I know some decent equipment might cost me $100-200 a pan/pot, which I am ok with if it will last a few years and is worth it.   

This should last you more than a few years. Professional kitchens use stainless steel pots and pans for a reason, they're investing in their future by buying (what I believe, and many chefs I know,) to be the best on the market.

If they ever get gross, you can always use an S.O.S. pad on them a few years down the line, and make them sparkle like new. A little elbow grease and it's beautiful again; you can learn how to upkeep and care for the pans here. There's also a "use & care" section on the Williams-Sonoma website.

Bonus points to this set for coming stack-able and for having lids on 4 of the six pans. It's also 18/10 stainless steel which you can read about the differences here. 

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If it's in your budget as well I highly recommend getting a good knife as well, a chef knife can do about anything you need it to and a great knife can last a lifetime as long as you care for it. Which William-Sonoma offers your first knife sharpened free, and after that it's $5.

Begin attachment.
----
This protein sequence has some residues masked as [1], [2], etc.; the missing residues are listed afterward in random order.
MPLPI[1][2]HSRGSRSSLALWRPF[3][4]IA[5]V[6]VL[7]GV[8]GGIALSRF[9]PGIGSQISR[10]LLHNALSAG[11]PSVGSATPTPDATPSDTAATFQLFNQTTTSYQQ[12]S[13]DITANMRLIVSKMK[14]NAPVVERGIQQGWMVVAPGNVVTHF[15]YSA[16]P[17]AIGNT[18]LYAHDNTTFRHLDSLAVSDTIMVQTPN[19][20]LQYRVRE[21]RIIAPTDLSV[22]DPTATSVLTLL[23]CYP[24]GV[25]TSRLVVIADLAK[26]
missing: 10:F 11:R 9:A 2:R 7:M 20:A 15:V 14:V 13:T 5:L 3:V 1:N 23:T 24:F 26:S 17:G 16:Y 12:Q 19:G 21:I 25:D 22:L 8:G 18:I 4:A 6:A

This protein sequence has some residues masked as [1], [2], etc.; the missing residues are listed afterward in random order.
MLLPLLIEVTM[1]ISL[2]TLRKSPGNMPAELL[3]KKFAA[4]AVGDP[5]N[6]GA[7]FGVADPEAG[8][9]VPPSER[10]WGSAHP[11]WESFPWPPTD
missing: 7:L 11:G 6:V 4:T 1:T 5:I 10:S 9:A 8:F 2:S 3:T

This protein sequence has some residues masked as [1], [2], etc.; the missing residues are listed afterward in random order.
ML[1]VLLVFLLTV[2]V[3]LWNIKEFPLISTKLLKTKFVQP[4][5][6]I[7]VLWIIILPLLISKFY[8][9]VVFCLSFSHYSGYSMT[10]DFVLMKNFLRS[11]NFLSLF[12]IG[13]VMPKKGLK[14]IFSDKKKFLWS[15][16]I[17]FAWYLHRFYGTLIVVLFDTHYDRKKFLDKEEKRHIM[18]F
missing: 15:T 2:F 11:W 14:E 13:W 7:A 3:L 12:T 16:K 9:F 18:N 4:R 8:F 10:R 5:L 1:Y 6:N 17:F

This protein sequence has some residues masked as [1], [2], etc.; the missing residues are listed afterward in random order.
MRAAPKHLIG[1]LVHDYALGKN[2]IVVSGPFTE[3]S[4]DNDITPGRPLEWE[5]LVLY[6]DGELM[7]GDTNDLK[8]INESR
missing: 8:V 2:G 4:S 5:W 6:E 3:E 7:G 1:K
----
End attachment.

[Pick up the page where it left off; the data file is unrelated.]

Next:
I recommend staying away from Shun knives if you're not experienced with the flat handle style that the Japanese are known for. I highly recommend something from the Wusthof Ikon Collection or from the Global Sai collection.

 

If you have any questions about anything, feel free to respond to me here, or hit me up on the Discord. I'm around today and love dorking out about this stuff.

Edited by MadCast: doublestufforeo

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I know I'm not a professional like DSO, but I love my cast iron pans. I've had them for nearly twenty years, and they almost cook better than when they were new, they'll last you a lifetime if you take care of them, Hell, a mate of mine has a set from his great great great grandmother, and they still work magnificently. 

Edited by MadCast: majorhoward

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20 minutes ago, MadCast: majorhoward said:

but I love my cast iron pans.

 

20 minutes ago, MadCast: majorhoward said:

if you take care of them

Most people don't have the time nowadays unfortunately, but I think one cast iron is important.

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https://www.webstaurantstore.com/40799/induction-ready-cookware.html?filter=type:fry-pans

These pans are all restaurant ready and for the most part last a very long time in a commercial kitchen (so they'll last forever in your kitchen). You can find whatever you want from non-stick to all clad without chemicals. I've bought some deli containers from them, they deliver fairly quickly. As far as what metal, it's a matter of preference, but I tend to go for the steel pans with aluminum cores. This pan specifically is what I would normally use in a restaurant. https://www.webstaurantstore.com/vollrath-69210-tribute-10-natural-finish-fry-pan/92269210.html